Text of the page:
WordPress is the most popular blogging or CMS platform. Some claim it to be the no.1 content management system out there powering almost 25% of the entire web. That’s quite incredible. Isn’t it?
Well, keeping in view the popularity of this CMS, and in case you either already are using WordPress online or planning to start using it, it’s always handy to have a copy of the WordPress, installed locally on your system.
One of the reasons is that you can test different features locally first before actually applying on your “live” website. Some people like having a web hosting server along with downloading WordPress. M247.com is just one example of a web hosting service you could install with WordPress.
Having WordPress locally installed on your machine can also prove to be useful when you want to play around with its features and learn new things. Check out new themes, templates, and plugins etc. Of course, you’d never want your live website to be your lab rat.
So in this article, we will discuss how to install WordPress locally on a Windows 10 machine.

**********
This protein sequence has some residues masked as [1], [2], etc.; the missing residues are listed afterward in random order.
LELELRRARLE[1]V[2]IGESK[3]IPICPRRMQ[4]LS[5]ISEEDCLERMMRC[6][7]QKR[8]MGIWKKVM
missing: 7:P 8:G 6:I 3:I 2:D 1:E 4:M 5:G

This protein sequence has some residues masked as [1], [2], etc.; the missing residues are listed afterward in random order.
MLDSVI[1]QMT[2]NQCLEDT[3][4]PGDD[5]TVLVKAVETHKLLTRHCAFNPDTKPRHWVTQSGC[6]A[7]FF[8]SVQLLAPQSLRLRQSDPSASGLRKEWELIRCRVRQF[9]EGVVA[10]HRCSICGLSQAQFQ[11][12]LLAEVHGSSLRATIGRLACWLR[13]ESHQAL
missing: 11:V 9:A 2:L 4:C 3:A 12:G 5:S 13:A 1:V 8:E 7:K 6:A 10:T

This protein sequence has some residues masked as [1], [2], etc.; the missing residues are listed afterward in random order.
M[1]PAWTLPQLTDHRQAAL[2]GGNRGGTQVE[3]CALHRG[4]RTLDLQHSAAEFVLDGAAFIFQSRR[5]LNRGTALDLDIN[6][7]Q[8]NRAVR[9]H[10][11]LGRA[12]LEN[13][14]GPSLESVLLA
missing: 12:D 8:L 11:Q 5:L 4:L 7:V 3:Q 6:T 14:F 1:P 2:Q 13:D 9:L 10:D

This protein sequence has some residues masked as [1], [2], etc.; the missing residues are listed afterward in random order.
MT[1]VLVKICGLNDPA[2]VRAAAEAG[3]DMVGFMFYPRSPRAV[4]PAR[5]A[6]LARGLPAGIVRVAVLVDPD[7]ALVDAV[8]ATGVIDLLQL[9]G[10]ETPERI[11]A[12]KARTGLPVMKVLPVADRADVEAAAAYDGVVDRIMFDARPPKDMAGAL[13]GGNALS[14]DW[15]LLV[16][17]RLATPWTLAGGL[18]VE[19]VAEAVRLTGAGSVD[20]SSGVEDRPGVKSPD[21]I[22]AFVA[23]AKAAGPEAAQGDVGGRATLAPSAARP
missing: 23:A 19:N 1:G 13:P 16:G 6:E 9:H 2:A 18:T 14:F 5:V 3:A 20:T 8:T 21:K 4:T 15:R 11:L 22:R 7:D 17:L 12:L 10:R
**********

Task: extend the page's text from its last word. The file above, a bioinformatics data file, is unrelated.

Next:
Before doing that, there’s one prerequisite that you need to take care of. And that’s installing a server.
Usually, how it goes is that you install a server and then install the WordPress on top of it. WordPress cannot run without having any server installed on your computer. Additionally, in this article, I’ll be assuming that you’re going to use the WAMP server and have Windows 10 (64-Bit) installed on your PC.
Fortunately, in the last article, we discussed how to install the WAMP server on Windows 10 (64-Bit) machine. I’d suggest that you read this article before going any further, come back and then continue from below.
How to Install WordPress Locally on Windows 10
#1. Download the Latest WordPress Files
WordPress is an open source platform so you can get it free from their website (note that open-source does not necessarily mean “Free”).
#2. Unzip the Compressed WordPress Files
Once you have the WordPress downloaded, unzip the WordPress files in the “root” folder of the WAMP server. They usually have a folder with the name of “Wordpress”. This folder contains all the files that need to run WordPress effectively.